A new era in Italy-UAE ties. On Monday, Rome lifted the ban on weapons sales to the United Arab Emirates, which was implemented during Giuseppe Conte’s government in 2019. The move signalled a warm-up in a relationship that has been frosty since then.
- The executive led by Giorgia Meloni implemented a decision taken by her predecessor, Mario Draghi, based on “new elements” – i.e. the cessation of the UAE’s military engagement in Yemen and the promise of a peace agreement, as well as funds allocated for the stabilisation and reconstruction of the country.
What has changed? The decision was taken on the basis of a Ministry of Foreign Affairs report, supported by Parliament, which noted that the UAE’s military engagement in Yemen “had ceased” and that the scenario has “continued to evolve positively: since April 2022, military activities in Yemen have slowed down and circumscribed, and diplomatic activity has had an important acceleration.”
- “The UAE’s engagement with other regional actors has progressed. Between 2015 and 2021, the Emirates allocated €5.5 billion for the stabilisation and reconstruction of Yemen, a commitment that continued in 2022 with €500 million and again last November with the International Monetary Fund and Arab Monetary Fund with a commitment of $1.5 billion over three years,” it goes on.
The expert’s take. “This was expected news,” comments Badr al Shateri, a lecturer at the National Defense College in Abu Dhabi and a columnist for leading Emirati news outlet Al Bayan. “Since Giorgia Meloni took office as PM, she has tried to develop relations with the UAE on a realistic and pragmatic basis,” he told Decode39.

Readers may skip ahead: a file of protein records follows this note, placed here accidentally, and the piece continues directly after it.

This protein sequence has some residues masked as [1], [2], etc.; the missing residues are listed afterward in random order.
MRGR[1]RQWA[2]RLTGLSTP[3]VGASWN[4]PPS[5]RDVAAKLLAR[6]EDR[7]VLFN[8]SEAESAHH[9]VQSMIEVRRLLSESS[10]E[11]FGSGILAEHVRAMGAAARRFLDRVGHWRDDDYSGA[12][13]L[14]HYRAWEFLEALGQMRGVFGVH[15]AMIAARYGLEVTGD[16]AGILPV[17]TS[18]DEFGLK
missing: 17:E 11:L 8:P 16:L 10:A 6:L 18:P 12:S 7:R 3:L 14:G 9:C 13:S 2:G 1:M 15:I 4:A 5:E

- Signalling his will to mend ties, Emirati leader Mohammed bin Zayed congratulated the PM when she won the September elections.
- The Italian PM then travelled to Abu Dhabi in early March to rekindle the relationship and sign energy and climate cooperation agreements.
Positive momentum. According to the expert, the UAE’s importance for the Arab and Gulf region cannot be neglected. Relations between Abu Dhabi and Rome had reached “the worst conditions” due to the arms export ban, and “it is natural that the current executive decided to lift [it] as a goodwill gesture.”
- “The opportunity is ripe for improving relations between the two countries in several areas, especially as the UAE seeks to diversify its economy, which will allow Italian companies to invest in many sectors, from industry to food security, to alternative energies, to medicine,” continued Mr al Shateri.
- On the other hand, as Ebtesam al-Ketbi, president and founder of the Emirates Policy Center, told our sister site, “Italy and the Emirates share vital strategic interests, which are reflected in the substantial growth of their trade partnership over the past 18 years. Both sides have a common interest in protecting the MENA and Mediterranean regions, fighting terrorism, and addressing emerging and hybrid threats.”